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How does 1080p look on a 4K GSync display

Hi,

 

How does 1080p look on a 4K display ?

(I mean the image quality between a native 1080p display versus on a 4k display running at 1080p resolution)

 

I've been interested in this topic for a while now and since my monitor has recently started to show signs of it's eventual demise this will definitely be a major factor in my future monitor choice.

 

I've researched this quite a bit and the conclusion is: "it depends".

 

Please read point 8 of the post bellow for a more detailed explanation.

http://linustechtips.com/main/topic/278610-display-technology-faqmythbuster/

 

Basically it depends on how the scaler on the monitor handles the interpolation, and since we don't usually know what the scaler in a given monitor is, we have no way to know the result unless someone else has tested that specific monitor.

 

However there is one exception.

 

It's my understanding that on GSync monitors, the scaler is the actual GSync module itself.

So now we have a set of monitors that should in theory behave the same way as far as the scaler is concerned.

 

Can anyone do a side-by-side comparison of the image quality between a native 1080p monitor and a 4k GSync panel ?

(if possible the monitors should be the same size, or at least close enough, since a bigger image at the same resolution will obviously be more "blocky" since the actual pixels are larger)

 

I'm only interested in real experience, I've seen too many people talking theory and unfortunately that get's me nowhere.

(unless you actually know how the GSync module is programmed  :D)

 

I understand that this is a question that probably few people can actually answer, I think it's important for people in the market for a new monitor and currently don't have the horses to run games at 4k (or don't want to deal with windows scaling issues ;))

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depends on the screen size, ive its a 24" monitor itll probably look pretty much like 1080p 24" native, but on a 28" its wouldnt look very good

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Well i guess it will look like 1080p just a fair bit worse thats all!

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Just like 1080p? It depends on the size of the screen... 1080p on a 24" when the native res is 4k would still look like 1080p...

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Very good point! Wish I could tell you... But yes in theory all G-SYNC monitors should handle it the same way, whatever way that is.

I'm not sure this question can be answered by anyone here, since I don't know of any 4K G-SYNC monitors that can be compared directly to a 1080p monitor the way you can compare (for example) a P2415Q to a P2414H to immediately see the 1080p on 4K is not quite the same as native 1080p. The only 4K G-SYNC monitors is the one 28" Acer I think... And there are no 28" 1080p monitors at all, let alone one with a similar panel. So just eyeballing it probably won't work unless the G-SYNC module handles it really badly and blurs things to hell :P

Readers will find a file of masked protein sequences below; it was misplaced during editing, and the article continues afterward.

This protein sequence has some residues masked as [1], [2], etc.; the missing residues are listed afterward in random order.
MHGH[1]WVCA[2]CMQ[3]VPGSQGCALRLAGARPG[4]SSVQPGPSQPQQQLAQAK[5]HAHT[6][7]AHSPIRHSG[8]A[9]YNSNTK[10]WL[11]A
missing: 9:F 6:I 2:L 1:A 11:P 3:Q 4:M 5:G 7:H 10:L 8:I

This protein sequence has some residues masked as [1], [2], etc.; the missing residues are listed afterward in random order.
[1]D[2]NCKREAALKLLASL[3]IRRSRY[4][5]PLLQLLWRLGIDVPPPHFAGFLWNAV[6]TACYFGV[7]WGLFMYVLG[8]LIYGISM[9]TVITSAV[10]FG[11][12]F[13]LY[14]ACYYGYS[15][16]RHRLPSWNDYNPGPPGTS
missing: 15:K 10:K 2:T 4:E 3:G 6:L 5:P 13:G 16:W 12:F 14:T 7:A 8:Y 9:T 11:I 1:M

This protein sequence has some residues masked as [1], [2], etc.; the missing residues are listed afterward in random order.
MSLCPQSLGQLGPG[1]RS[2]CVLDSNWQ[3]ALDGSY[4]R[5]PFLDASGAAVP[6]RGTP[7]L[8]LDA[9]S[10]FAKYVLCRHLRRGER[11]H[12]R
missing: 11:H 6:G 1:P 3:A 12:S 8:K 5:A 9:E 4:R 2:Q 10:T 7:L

The only way I could see this being verified is through some camera equipment that would let you examine pixels up close. Then you could duplicate your image from an Acer 4K G-SYNC panel in 1080p mode to any other 1080p display and look at the pixels.

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Very good point! Wish I could tell you... But yes in theory all G-SYNC monitors should handle it the same way, whatever way that is.

I'm not sure this question can be answered by anyone here, since I don't know of any 4K G-SYNC monitors that can be compared directly to a 1080p monitor the way you can compare (for example) a P2415Q to a P2414H to immediately see the 1080p on 4K is not quite the same as native 1080p. The only 4K G-SYNC monitors is the one 28" Acer I think... And there are no 28" 1080p monitors at all, let alone one with a similar panel. So just eyeballing it probably won't work unless the G-SYNC module handles it really badly and blurs things to hell :P

The only way I could see this being verified is through some camera equipment that would let you examine pixels up close. Then you could duplicate your image from an Acer 4K G-SYNC panel in 1080p mode to any other 1080p display and look at the pixels.

 

The ideal test would be to have two monitors of the same size and same panel technology, (one native 1080p and one native 4k monitor of course), set the 4k monitor to 1080p resolution and tell the OS to mirror the screens.

 

From that point try to eyeball it or take a photo up-close with a camera and compare the results.

 

Of course if eyeballing you can't see the difference I don't really care much about the up-close macro photo of the screens  :)

 

It all comes to whether the scaler is intelligent enough to see that it doesn't need to do any fancy interpolation on 1080p, just do the 1:4 scaling and be done with it.

(might even get less lag due to less processing  ;))

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it looks good! not as good as native 1080p on a 1080p display but it's close.

I have the Acer xb280hk 4k g sync monitor.

I've messed around with games at 1080p and 1440p.to me 1440p scales better but again isn't perfect, but it's not exactly bad looking and not noticeable unless you're being super picky.

but I just play at 4k. even with my 770 I still get very acceptable frame rates in games at 4k medium to high settings.

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